Discussion group: Russian Theatre in Britain, 1926: Komisarjevsky’s Chekhov season and Huntly Carter’s ‘Labour theatre’
Thursday 11 May 2023, 1-2pm
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Our discussion group this term will focus on Russian theatre in Britain in the 1920s. We return to 1926, the year of the General Strike, to see two very different versions of Russian theatre being presented to the British public. In suburban west London, Theodore Komisarjevsky was continuing his series of much-admired Chekhov productions for the Barnes Theatre. ‘That it should be possible in an out-of-the-way suburban theatre to create an illusion that we are living in a Russian provincial circle of the seventies, is, I think, something like a triumph of stage-craft’, remarked The Star’s theatre critic. In north London, on the other hand, the journalist Huntly Carter was presenting lantern lectures on Soviet acting techniques to local branches of the Independent Labour Party. The October Revolution had inspired an epidemic of theatrical activity, he told his audience: all over Russia ‘thousands of little co-operative theatrical organisations had been formed by workers, peasants, soldiers, students, who improvised plays and performed them in clubs, cellars, rooms, barns, factories, barracks’. This theatre, Carter argued, should provide the model for a workers’ theatre movement in Britain. We’ll be thinking about how these two presentations of Russian theatre both made claims to theatrical modernity that had quite different legacies for twentieth-century British theatre.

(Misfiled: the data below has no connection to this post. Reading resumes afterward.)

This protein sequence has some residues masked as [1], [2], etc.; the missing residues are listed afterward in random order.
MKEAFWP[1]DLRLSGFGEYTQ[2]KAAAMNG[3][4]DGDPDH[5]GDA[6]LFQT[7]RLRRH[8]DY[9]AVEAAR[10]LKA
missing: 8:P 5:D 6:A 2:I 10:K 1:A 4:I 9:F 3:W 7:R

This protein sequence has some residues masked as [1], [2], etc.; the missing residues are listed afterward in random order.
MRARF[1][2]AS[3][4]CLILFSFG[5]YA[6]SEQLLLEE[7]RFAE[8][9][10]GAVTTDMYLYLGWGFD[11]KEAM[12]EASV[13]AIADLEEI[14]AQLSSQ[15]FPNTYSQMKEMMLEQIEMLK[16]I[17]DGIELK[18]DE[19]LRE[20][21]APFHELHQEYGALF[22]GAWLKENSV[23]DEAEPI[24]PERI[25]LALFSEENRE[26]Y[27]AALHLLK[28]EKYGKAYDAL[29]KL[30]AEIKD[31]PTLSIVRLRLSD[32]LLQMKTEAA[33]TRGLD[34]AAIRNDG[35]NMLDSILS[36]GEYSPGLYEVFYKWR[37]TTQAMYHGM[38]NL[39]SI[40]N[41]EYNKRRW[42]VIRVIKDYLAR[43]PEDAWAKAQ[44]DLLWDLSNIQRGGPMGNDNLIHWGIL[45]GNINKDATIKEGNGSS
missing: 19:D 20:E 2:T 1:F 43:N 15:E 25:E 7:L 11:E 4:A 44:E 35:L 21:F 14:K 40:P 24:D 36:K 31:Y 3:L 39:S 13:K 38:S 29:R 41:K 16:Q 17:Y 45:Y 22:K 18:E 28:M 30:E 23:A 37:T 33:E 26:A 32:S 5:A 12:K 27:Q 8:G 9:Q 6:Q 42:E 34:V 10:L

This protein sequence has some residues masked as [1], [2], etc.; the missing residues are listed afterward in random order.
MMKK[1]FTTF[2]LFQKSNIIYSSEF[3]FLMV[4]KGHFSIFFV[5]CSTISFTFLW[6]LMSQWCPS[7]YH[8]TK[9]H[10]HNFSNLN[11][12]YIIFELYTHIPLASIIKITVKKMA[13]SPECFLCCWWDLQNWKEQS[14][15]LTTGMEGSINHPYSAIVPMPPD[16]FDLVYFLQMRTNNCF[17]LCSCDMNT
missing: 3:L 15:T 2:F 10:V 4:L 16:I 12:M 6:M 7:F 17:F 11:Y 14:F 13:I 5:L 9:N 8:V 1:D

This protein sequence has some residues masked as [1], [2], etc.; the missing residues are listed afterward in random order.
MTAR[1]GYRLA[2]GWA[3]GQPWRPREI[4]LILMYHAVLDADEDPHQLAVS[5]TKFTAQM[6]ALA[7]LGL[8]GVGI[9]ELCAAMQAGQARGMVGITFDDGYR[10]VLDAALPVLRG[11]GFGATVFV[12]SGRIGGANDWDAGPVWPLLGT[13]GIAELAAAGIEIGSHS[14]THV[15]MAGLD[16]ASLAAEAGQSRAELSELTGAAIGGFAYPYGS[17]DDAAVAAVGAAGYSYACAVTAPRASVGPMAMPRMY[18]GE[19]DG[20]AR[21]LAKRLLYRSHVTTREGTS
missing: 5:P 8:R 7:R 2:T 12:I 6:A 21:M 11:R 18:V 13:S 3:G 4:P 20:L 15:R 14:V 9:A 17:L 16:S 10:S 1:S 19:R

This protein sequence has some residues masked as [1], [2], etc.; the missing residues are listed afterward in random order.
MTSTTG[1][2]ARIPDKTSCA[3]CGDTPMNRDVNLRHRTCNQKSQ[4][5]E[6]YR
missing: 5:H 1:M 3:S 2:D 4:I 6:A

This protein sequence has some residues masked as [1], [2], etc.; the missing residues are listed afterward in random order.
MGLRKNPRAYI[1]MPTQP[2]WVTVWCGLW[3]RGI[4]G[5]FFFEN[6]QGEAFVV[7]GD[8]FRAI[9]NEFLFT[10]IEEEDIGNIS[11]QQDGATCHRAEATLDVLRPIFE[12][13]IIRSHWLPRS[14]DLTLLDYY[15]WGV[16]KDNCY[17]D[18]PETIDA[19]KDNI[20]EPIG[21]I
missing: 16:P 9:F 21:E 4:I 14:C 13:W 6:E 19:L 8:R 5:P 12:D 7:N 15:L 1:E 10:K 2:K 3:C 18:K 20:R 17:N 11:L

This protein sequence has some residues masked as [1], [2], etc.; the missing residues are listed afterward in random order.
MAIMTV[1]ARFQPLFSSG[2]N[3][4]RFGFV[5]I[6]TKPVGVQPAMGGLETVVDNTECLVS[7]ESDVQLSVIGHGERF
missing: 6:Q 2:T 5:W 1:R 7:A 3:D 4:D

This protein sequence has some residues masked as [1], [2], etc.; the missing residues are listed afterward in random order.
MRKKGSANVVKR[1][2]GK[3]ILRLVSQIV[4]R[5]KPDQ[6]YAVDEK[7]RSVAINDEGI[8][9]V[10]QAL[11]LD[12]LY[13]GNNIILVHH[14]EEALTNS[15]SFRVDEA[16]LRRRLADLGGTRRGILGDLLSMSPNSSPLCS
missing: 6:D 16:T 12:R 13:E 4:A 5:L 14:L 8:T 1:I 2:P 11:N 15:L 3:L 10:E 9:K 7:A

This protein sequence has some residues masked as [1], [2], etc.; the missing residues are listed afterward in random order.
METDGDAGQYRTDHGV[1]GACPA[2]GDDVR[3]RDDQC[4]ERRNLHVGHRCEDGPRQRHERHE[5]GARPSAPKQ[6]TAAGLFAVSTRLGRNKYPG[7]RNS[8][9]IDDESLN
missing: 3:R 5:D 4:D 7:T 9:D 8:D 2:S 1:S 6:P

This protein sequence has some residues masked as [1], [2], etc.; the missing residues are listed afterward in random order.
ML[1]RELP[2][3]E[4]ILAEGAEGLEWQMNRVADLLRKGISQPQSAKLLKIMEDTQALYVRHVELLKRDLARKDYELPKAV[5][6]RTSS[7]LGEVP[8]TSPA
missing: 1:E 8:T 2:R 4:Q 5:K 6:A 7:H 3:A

Short readings (reviews of the Barnes Chekhov season and extracts from Carter’s writings) can be downloaded from the link below, but everyone is welcome to attend, whether they have had time to read the materials or not.
Lunch will be provided.
Please follow the link to the readings.
Britain and the Soviet Union: Early Cultural Encounters Network, TORCH Networks